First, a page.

Taking Physics on Tour
Increasing public understanding of quantum physics research
The Lancaster Quantum Technology Centre (LQTC) have highlighted how quantum physics can be used in daily life at numerous exhibitions. Opportunities like this revitalise the importance of leading physics research to schoolchildren.
Lancaster physicists have showcased their research on quantum devices for four consecutive years at the Royal Society Summer Science Exhibition (RS SSE), and a spin-off event at The Barbican - an unprecedented level of engagement by a single research centre. Each RS SSE attracts up to 270 teachers, 2,000 students, MPs, CEOs and RS Fellows. The footfall totalled 160,000 people across five events and media coverage of 120 million people. Demonstration of a novel memory technology also resulted in global media activity.
- RS SSEs have a significant influence on decisions about future study and careers. Teachers surveyed gave overwhelmingly positive feedback, with the majority gaining new scientific knowledge and novel ideas for lessons, and reporting that their students gained a deeper understanding of science. A follow-up survey showed that over 70% thought Lancaster’s contribution had a positive impact on their teaching.
- 2017 - A Future Without Fakes’ - increased awareness of the harm that results from counterfeiting and quantum technologies as a solution. The exhibit received coverage from outlets including BBC News online, BBC’s Tomorrow’s World, Physics World, The Times, New Scientist and Wired, reaching more than 100 million people.
- 2018 - ‘Random Revolution’ - highlighted the importance of random numbers and that ‘random’ numbers from many sources are actually potentially predictable. Website content and media coverage, totalled nearly 14 million people and Professor Robert Young was interviewed for the BBC News Online about using quantum technology to eradicate election hacking. Later that year, a team from LQTC’s IsoLab exhibited at New Scientist Live at the ExCeL Centre. One of the largest scientific festivals in the world, the event had 39,582 visitors, 54% female, who discovered how IsoLab allows some of the world’s most sensitive experiments to be performed.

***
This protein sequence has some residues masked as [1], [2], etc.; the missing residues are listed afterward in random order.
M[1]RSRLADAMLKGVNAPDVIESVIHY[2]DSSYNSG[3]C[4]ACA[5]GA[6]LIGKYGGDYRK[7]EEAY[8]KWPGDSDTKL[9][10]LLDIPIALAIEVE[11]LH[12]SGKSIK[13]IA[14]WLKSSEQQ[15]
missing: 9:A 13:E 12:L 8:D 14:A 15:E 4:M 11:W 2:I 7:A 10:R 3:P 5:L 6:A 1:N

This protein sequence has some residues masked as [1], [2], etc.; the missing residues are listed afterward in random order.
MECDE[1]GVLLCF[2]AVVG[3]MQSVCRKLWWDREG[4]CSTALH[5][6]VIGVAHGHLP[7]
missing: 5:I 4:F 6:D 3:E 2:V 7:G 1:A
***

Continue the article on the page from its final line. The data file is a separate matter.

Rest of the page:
- 2019 - ‘Art of Isolation’ - exhibit likened vibrational noise to electrical interference such as blocking Wi-Fi signal in the home. The exhibit featured in The Times, Al Jazeera, Wired and interviews on Radio 4’s The World at One and The Economist. The same year the RS sponsored Young to bring ‘Random Revolution’ to the Barbican Centre, which attracts a general audience in excess of 1.5 million per year.
- 2019 - A press release on ULTRARAM™, resulted in over 220 online articles and a piece on BBC World Service’s Digital Planet. A follow-up paper in 2020 featured on the front cover of Electronics Weekly and a two-page spread in PC Gamer, with a combined reach of more than 78 million. The technology has attracted the attention of world-leading tech research centres and companies, resulting in a Department for International Trade export licence for the technology.
Wouldn’t be the Royal Society Summer Science Exhibition without Lancaster.